I was just a few feet from the mall bookstore, trying to muster up the courage to go inside. I needed a job but was afraid to ask. “Go ahead and ask,” my wife urged with a smile. “The worst they can do is say no.” The assistant manager grinned widely when I nervously inquired whether the store needed any part-time help. “Can you start tonight?” she said. “We need help so badly that my manager told me this morning to hire the next person who applies, whether they are qualified or not!”
“Go ahead and ask” is the same advice in today’s reading. Specifically, the Lord invites His people to ask for rain in the springtime (v. 1). The request almost seems out of place, since most of this chapter and the next have to do with leadership. Is this prophet being literal or figurative? The request is probably literal, pointing to God’s promised blessing in the Messianic kingdom. But the reminder that it is the Lord who sends rain is probably aimed at past leadership who tended to turn to idols in their time of need.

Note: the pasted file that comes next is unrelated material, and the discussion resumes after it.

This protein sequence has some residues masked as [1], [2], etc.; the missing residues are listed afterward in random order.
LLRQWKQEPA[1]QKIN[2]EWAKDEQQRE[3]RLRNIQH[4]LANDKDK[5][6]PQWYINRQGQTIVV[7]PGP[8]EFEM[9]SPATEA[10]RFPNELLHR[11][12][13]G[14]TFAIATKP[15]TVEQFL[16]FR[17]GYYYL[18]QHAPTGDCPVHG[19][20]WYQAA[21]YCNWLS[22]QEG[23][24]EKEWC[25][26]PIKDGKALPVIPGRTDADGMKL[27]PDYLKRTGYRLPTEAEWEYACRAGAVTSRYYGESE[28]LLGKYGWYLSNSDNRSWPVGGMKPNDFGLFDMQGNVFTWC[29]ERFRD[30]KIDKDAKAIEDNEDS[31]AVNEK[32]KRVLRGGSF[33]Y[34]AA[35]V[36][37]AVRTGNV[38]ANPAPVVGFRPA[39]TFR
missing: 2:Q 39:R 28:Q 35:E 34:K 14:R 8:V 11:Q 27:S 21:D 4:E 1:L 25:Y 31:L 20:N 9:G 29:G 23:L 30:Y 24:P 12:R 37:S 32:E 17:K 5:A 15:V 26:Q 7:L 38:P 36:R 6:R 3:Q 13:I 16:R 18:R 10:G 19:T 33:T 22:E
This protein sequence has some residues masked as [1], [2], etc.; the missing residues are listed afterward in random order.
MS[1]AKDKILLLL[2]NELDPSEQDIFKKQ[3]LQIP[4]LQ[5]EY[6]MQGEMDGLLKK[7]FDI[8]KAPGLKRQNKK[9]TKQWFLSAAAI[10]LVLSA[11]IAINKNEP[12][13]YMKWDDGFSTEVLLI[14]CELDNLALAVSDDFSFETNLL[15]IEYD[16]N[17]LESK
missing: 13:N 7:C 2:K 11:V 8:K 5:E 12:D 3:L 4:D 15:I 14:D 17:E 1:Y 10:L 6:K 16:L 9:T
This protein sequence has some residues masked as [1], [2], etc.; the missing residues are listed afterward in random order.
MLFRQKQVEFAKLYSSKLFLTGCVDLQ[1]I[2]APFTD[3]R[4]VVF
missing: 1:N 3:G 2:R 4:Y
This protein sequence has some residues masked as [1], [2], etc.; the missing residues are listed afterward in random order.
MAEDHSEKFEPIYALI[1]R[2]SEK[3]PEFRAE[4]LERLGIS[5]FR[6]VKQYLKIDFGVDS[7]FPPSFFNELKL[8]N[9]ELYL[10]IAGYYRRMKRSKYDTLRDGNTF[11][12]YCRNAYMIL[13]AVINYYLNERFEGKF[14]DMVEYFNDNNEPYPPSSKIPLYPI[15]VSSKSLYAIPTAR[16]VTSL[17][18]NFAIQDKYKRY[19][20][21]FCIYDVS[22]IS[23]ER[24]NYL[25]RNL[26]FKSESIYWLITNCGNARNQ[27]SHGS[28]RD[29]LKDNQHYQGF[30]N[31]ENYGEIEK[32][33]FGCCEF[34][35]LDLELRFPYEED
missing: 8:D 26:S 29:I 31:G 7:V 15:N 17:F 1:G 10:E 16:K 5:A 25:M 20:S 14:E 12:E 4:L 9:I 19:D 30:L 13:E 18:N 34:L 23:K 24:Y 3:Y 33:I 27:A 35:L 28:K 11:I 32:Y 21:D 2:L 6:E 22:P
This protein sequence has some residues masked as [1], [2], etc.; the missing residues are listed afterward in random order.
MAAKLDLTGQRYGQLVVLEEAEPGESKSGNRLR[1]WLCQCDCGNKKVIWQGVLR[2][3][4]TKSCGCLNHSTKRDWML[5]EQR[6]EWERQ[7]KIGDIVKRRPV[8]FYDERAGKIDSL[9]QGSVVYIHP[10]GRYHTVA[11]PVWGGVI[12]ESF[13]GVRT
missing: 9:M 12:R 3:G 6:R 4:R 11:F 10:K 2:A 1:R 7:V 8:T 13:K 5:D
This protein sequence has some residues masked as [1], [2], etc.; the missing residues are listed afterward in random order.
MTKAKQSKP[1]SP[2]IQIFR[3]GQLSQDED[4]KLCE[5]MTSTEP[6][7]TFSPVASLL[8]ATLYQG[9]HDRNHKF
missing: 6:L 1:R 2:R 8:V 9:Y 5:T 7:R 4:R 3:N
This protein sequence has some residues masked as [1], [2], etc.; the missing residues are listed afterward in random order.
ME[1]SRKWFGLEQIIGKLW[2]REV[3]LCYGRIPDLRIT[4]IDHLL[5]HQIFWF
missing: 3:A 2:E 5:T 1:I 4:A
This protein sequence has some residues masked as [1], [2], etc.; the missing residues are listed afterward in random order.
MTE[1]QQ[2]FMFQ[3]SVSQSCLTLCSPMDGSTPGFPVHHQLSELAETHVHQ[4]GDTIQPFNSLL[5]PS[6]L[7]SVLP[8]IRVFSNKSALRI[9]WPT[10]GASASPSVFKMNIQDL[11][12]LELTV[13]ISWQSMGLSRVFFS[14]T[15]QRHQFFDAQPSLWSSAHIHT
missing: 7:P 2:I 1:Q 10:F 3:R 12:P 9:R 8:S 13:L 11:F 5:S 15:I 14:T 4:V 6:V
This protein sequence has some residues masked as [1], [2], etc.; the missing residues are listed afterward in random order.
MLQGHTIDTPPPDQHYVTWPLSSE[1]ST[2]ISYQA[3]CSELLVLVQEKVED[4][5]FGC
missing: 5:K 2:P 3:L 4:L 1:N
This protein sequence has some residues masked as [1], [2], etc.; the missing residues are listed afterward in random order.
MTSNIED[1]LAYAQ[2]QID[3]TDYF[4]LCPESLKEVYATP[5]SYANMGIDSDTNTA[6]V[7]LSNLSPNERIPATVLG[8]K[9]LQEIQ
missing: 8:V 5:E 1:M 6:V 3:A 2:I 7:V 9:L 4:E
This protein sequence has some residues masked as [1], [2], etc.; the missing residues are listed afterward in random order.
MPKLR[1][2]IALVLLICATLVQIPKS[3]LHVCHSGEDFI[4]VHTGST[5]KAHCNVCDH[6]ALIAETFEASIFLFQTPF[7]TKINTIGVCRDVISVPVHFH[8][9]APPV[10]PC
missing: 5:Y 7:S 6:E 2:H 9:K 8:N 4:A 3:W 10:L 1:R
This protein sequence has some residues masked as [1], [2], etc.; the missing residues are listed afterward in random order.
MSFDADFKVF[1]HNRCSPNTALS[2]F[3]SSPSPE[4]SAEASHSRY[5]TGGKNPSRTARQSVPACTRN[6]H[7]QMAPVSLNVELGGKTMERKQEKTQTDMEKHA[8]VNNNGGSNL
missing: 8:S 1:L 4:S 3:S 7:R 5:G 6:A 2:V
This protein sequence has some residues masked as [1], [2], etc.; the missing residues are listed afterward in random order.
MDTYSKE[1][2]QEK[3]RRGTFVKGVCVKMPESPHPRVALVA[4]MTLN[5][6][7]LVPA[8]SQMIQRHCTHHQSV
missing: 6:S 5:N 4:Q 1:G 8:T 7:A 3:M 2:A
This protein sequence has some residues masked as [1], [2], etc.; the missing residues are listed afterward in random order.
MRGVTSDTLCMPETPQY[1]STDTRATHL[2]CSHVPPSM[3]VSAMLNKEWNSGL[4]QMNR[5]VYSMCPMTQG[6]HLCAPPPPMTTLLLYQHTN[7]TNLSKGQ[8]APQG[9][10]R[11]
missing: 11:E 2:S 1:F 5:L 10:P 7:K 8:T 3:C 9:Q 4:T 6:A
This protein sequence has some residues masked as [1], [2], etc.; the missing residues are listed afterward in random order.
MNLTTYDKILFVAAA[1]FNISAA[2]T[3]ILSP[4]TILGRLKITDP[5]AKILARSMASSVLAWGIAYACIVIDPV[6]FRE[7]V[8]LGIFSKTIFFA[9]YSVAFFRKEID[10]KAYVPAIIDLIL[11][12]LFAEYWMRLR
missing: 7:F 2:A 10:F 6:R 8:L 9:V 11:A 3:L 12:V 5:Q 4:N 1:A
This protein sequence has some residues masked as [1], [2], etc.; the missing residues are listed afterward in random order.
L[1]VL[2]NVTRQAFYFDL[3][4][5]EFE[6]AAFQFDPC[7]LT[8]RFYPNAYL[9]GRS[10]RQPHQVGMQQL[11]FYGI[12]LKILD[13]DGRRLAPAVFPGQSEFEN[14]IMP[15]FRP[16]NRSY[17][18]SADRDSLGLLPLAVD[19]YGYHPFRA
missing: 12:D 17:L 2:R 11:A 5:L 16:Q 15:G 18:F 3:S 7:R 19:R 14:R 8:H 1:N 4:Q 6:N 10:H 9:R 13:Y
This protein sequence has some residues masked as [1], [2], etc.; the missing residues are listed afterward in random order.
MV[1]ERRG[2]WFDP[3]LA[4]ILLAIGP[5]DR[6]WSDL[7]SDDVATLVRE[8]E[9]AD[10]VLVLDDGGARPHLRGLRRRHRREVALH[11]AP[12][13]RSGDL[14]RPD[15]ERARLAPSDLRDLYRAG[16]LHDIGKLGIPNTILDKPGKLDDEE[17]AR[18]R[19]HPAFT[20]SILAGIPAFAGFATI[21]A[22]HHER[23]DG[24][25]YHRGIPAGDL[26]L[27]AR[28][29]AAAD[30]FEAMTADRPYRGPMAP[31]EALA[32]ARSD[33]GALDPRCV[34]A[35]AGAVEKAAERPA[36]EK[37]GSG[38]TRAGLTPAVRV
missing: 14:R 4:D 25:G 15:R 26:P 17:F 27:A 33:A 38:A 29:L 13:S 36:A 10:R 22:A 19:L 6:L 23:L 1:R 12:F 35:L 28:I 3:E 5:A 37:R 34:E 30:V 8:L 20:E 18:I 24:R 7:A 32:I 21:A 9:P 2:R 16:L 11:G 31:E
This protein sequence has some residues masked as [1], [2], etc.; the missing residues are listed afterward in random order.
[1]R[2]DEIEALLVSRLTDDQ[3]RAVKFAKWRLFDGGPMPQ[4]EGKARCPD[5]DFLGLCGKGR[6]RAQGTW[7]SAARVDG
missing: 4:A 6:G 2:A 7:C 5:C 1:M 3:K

Nothing is more fundamental to our human existence than food and water. These verses remind us that God is master and provider of both. He sends the rain that enables crops to grow. The gods of idols do not exist. Those who claim to represent them are liars. But that does not mean that there are no spiritual forces in play. In the New Testament, the apostle Paul warned that food sacrificed to idols is really offered to demons (1 Cor. 10:19–21). The deceit of idols is often false teaching by those who claim to speak for them. But it can also be demonically inspired teaching intended to mislead God’s people.
Paul warned: “The Spirit clearly says that in later times some will abandon the faith and follow deceiving spirits and things taught by demons” (1 Tim. 4:1). Idolatry can also mean relying on anyone or anything that is not God for that which God alone can provide. What are you relying on?